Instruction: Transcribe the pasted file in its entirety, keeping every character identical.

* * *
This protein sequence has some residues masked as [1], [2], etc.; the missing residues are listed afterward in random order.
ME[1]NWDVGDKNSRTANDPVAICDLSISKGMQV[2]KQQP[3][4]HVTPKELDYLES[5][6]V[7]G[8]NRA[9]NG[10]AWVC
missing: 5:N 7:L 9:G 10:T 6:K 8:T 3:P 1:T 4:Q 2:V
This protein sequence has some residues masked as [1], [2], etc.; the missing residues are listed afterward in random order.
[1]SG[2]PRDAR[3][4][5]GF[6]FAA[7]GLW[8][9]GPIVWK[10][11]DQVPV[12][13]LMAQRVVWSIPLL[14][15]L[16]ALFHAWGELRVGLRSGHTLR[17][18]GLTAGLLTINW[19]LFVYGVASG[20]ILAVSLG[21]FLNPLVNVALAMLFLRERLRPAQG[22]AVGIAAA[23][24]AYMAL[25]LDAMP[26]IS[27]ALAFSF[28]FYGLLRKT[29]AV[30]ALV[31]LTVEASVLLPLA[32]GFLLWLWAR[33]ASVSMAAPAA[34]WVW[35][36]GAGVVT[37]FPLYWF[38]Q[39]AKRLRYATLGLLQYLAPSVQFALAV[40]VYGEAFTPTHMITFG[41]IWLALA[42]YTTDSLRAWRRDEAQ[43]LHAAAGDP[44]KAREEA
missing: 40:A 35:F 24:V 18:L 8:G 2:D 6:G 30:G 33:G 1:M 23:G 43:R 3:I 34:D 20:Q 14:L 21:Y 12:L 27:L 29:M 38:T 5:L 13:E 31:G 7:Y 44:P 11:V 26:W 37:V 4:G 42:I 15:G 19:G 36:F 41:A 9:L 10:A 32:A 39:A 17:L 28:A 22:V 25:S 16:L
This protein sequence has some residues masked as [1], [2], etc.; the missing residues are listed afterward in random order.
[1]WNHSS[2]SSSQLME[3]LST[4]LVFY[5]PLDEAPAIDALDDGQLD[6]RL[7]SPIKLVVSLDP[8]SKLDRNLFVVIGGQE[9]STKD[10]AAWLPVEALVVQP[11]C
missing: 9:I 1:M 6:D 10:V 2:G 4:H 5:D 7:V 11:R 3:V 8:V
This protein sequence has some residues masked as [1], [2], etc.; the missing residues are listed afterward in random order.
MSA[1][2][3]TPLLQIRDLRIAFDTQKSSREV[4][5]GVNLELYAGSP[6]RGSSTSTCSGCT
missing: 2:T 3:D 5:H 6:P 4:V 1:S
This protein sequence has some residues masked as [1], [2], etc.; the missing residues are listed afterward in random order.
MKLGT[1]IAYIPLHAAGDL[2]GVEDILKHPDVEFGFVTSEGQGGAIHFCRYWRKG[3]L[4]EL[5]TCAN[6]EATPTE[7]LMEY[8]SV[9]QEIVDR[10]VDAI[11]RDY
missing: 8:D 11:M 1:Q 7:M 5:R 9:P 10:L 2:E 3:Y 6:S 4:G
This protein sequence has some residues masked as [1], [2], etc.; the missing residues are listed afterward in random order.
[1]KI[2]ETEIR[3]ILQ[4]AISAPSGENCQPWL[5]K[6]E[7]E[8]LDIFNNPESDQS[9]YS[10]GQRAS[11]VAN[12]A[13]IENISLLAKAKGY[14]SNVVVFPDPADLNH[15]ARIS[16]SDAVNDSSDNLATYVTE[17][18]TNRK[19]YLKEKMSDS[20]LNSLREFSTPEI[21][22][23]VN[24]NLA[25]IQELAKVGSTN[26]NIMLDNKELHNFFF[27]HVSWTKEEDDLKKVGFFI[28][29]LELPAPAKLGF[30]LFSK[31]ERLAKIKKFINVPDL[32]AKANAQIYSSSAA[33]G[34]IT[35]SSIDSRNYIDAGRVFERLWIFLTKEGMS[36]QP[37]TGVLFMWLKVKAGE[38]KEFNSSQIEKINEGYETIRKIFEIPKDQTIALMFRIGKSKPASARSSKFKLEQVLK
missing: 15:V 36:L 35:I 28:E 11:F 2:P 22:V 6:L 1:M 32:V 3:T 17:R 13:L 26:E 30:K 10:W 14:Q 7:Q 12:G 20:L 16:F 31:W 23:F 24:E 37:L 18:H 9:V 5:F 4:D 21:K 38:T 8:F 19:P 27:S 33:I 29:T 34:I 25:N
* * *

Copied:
This protein sequence has some residues masked as [1], [2], etc.; the missing residues are listed afterward in random order.
ME[1]NWDVGDKNSRTANDPVAICDLSISKGMQV[2]KQQP[3][4]HVTPKELDYLES[5][6]V[7]G[8]NRA[9]NG[10]AWVC
missing: 5:N 7:L 9:G 10:T 6:K 8:T 3:P 1:T 4:Q 2:V
This protein sequence has some residues masked as [1], [2], etc.; the missing residues are listed afterward in random order.
[1]SG[2]PRDAR[3][4][5]GF[6]FAA[7]GLW[8][9]GPIVWK[10][11]DQVPV[12][13]LMAQRVVWSIPLL[14][15]L[16]ALFHAWGELRVGLRSGHTLR[17][18]GLTAGLLTINW[19]LFVYGVASG[20]ILAVSLG[21]FLNPLVNVALAMLFLRERLRPAQG[22]AVGIAAA[23][24]AYMAL[25]LDAMP[26]IS[27]ALAFSF[28]FYGLLRKT[29]AV[30]ALV[31]LTVEASVLLPLA[32]GFLLWLWAR[33]ASVSMAAPAA[34]WVW[35][36]GAGVVT[37]FPLYWF[38]Q[39]AKRLRYATLGLLQYLAPSVQFALAV[40]VYGEAFTPTHMITFG[41]IWLALA[42]YTTDSLRAWRRDEAQ[43]LHAAAGDP[44]KAREEA
missing: 40:A 35:F 24:V 18:L 8:G 2:D 6:G 30:G 33:G 1:M 23:G 43:R 3:I 34:D 20:Q 14:L 21:Y 12:L 27:L 29:M 38:T 5:L 13:E 31:G 7:Y 44:P 11:V 26:W 37:V 4:G 42:I 15:G 19:G 36:F 41:A 9:L 10:A 32:A 39:A 17:L 28:A 22:V 25:S 16:L
This protein sequence has some residues masked as [1], [2], etc.; the missing residues are listed afterward in random order.
[1]WNHSS[2]SSSQLME[3]LST[4]LVFY[5]PLDEAPAIDALDDGQLD[6]RL[7]SPIKLVVSLDP[8]SKLDRNLFVVIGGQE[9]STKD[10]AAWLPVEALVVQP[11]C
missing: 9:I 1:M 6:D 10:V 2:G 4:H 5:D 7:V 11:R 3:V 8:V
This protein sequence has some residues masked as [1], [2], etc.; the missing residues are listed afterward in random order.
MSA[1][2][3]TPLLQIRDLRIAFDTQKSSREV[4][5]GVNLELYAGSP[6]RGSSTSTCSGCT
missing: 2:T 3:D 5:H 6:P 4:V 1:S
This protein sequence has some residues masked as [1], [2], etc.; the missing residues are listed afterward in random order.
MKLGT[1]IAYIPLHAAGDL[2]GVEDILKHPDVEFGFVTSEGQGGAIHFCRYWRKG[3]L[4]EL[5]TCAN[6]EATPTE[7]LMEY[8]SV[9]QEIVDR[10]VDAI[11]RDY
missing: 8:D 11:M 1:Q 7:M 5:R 9:P 10:L 2:E 3:Y 6:S 4:G
This protein sequence has some residues masked as [1], [2], etc.; the missing residues are listed afterward in random order.
[1]KI[2]ETEIR[3]ILQ[4]AISAPSGENCQPWL[5]K[6]E[7]E[8]LDIFNNPESDQS[9]YS[10]GQRAS[11]VAN[12]A[13]IENISLLAKAKGY[14]SNVVVFPDPADLNH[15]ARIS[16]SDAVNDSSDNLATYVTE[17][18]TNRK[19]YLKEKMSDS[20]LNSLREFSTPEI[21][22][23]VN[24]NLA[25]IQELAKVGSTN[26]NIMLDNKELHNFFF[27]HVSWTKEEDDLKKVGFFI[28][29]LELPAPAKLGF[30]LFSK[31]ERLAKIKKFINVPDL[32]AKANAQIYSSSAA[33]G[34]IT[35]SSIDSRNYIDAGRVFERLWIFLTKEGMS[36]QP[37]TGVLFMWLKVKAGE[38]KEFNSSQIEKINEGYETIRKIFEIPKDQTIALMFRIGKSKPASARSSKFKLEQVLK
missing: 15:V 36:L 35:I 28:E 11:F 2:P 22:V 6:L 1:M 32:V 3:T 17:R 13:L 26:E 30:K 10:W 14:Q 7:Q 12:G 20:L 16:F 31:W 23:F 24:E 37:L 18:H 9:V 5:F 4:D 21:K 38:T 8:F 19:P 27:S 33:I 29:T 34:I 25:N